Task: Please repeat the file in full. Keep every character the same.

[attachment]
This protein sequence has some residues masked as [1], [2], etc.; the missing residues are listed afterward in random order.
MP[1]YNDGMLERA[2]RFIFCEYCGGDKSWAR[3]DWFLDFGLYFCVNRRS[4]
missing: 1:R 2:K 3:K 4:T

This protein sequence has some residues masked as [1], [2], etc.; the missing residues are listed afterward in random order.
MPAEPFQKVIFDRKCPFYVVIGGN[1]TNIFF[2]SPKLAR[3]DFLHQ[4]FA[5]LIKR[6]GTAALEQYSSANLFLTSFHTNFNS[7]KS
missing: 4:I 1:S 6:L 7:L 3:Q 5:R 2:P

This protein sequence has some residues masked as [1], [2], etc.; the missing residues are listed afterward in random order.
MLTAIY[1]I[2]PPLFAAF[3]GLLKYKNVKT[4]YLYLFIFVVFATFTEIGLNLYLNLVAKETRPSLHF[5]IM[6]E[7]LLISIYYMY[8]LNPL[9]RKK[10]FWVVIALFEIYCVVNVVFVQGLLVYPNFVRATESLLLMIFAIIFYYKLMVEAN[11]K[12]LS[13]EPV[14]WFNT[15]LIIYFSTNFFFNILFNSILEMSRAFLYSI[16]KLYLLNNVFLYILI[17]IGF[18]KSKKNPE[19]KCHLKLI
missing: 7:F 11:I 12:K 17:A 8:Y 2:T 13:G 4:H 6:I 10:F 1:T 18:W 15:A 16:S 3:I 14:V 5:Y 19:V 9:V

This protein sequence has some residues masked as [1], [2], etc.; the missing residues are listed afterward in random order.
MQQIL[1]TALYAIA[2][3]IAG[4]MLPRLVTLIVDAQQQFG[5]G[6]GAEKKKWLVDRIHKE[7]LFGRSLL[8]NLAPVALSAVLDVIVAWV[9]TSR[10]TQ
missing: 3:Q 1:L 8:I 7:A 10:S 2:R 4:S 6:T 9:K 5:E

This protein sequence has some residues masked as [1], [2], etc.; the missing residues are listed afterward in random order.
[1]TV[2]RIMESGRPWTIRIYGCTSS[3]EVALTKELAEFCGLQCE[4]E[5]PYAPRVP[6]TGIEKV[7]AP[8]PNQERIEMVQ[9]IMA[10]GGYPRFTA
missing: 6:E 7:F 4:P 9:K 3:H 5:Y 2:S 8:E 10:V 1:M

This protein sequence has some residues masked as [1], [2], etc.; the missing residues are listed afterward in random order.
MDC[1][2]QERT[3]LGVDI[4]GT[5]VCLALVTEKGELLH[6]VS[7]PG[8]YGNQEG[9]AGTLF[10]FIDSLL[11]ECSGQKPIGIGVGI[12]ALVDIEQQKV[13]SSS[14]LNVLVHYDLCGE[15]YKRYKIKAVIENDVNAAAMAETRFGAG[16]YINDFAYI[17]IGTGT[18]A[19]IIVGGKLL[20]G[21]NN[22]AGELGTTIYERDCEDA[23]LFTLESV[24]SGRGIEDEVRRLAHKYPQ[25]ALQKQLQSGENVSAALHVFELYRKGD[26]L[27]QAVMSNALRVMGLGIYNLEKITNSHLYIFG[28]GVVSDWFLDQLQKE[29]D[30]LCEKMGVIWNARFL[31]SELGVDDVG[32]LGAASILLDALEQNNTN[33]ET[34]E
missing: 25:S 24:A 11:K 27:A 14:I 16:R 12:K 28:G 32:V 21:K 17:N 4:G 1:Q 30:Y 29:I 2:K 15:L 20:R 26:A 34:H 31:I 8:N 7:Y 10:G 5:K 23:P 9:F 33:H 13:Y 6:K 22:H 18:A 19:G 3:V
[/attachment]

This protein sequence has some residues masked as [1], [2], etc.; the missing residues are listed afterward in random order.
MP[1]YNDGMLERA[2]RFIFCEYCGGDKSWAR[3]DWFLDFGLYFCVNRRS[4]
missing: 1:R 2:K 3:K 4:T

This protein sequence has some residues masked as [1], [2], etc.; the missing residues are listed afterward in random order.
MPAEPFQKVIFDRKCPFYVVIGGN[1]TNIFF[2]SPKLAR[3]DFLHQ[4]FA[5]LIKR[6]GTAALEQYSSANLFLTSFHTNFNS[7]KS
missing: 4:I 1:S 6:L 7:L 3:Q 5:R 2:P

This protein sequence has some residues masked as [1], [2], etc.; the missing residues are listed afterward in random order.
MLTAIY[1]I[2]PPLFAAF[3]GLLKYKNVKT[4]YLYLFIFVVFATFTEIGLNLYLNLVAKETRPSLHF[5]IM[6]E[7]LLISIYYMY[8]LNPL[9]RKK[10]FWVVIALFEIYCVVNVVFVQGLLVYPNFVRATESLLLMIFAIIFYYKLMVEAN[11]K[12]LS[13]EPV[14]WFNT[15]LIIYFSTNFFFNILFNSILEMSRAFLYSI[16]KLYLLNNVFLYILI[17]IGF[18]KSKKNPE[19]KCHLKLI
missing: 7:F 11:I 12:K 17:A 8:Y 2:T 13:G 4:H 6:I 10:F 1:T 18:W 15:A 16:S 3:I 14:V 5:Y 19:V 9:V

This protein sequence has some residues masked as [1], [2], etc.; the missing residues are listed afterward in random order.
MQQIL[1]TALYAIA[2][3]IAG[4]MLPRLVTLIVDAQQQFG[5]G[6]GAEKKKWLVDRIHKE[7]LFGRSLL[8]NLAPVALSAVLDVIVAWV[9]TSR[10]TQ
missing: 3:Q 1:L 8:I 7:A 10:S 2:R 4:S 6:T 9:K 5:E

This protein sequence has some residues masked as [1], [2], etc.; the missing residues are listed afterward in random order.
[1]TV[2]RIMESGRPWTIRIYGCTSS[3]EVALTKELAEFCGLQCE[4]E[5]PYAPRVP[6]TGIEKV[7]AP[8]PNQERIEMVQ[9]IMA[10]GGYPRFTA
missing: 6:E 7:F 4:P 9:K 3:H 5:Y 2:S 8:E 10:V 1:M

This protein sequence has some residues masked as [1], [2], etc.; the missing residues are listed afterward in random order.
MDC[1][2]QERT[3]LGVDI[4]GT[5]VCLALVTEKGELLH[6]VS[7]PG[8]YGNQEG[9]AGTLF[10]FIDSLL[11]ECSGQKPIGIGVGI[12]ALVDIEQQKV[13]SSS[14]LNVLVHYDLCGE[15]YKRYKIKAVIENDVNAAAMAETRFGAG[16]YINDFAYI[17]IGTGT[18]A[19]IIVGGKLL[20]G[21]NN[22]AGELGTTIYERDCEDA[23]LFTLESV[24]SGRGIEDEVRRLAHKYPQ[25]ALQKQLQSGENVSAALHVFELYRKGD[26]L[27]QAVMSNALRVMGLGIYNLEKITNSHLYIFG[28]GVVSDWFLDQLQKE[29]D[30]LCEKMGVIWNARFL[31]SELGVDDVG[32]LGAASILLDALEQNNTN[33]ET[34]E
missing: 25:S 24:A 11:K 27:A 14:I 16:R 12:K 28:G 32:V 21:K 17:N 4:G 1:Q 30:Y 29:I 2:K 15:L 20:R 26:A 34:H 31:I 8:N 7:Y 10:G 5:K 23:P 9:F 33:H 13:Y 6:K 22:H 18:A 19:G 3:V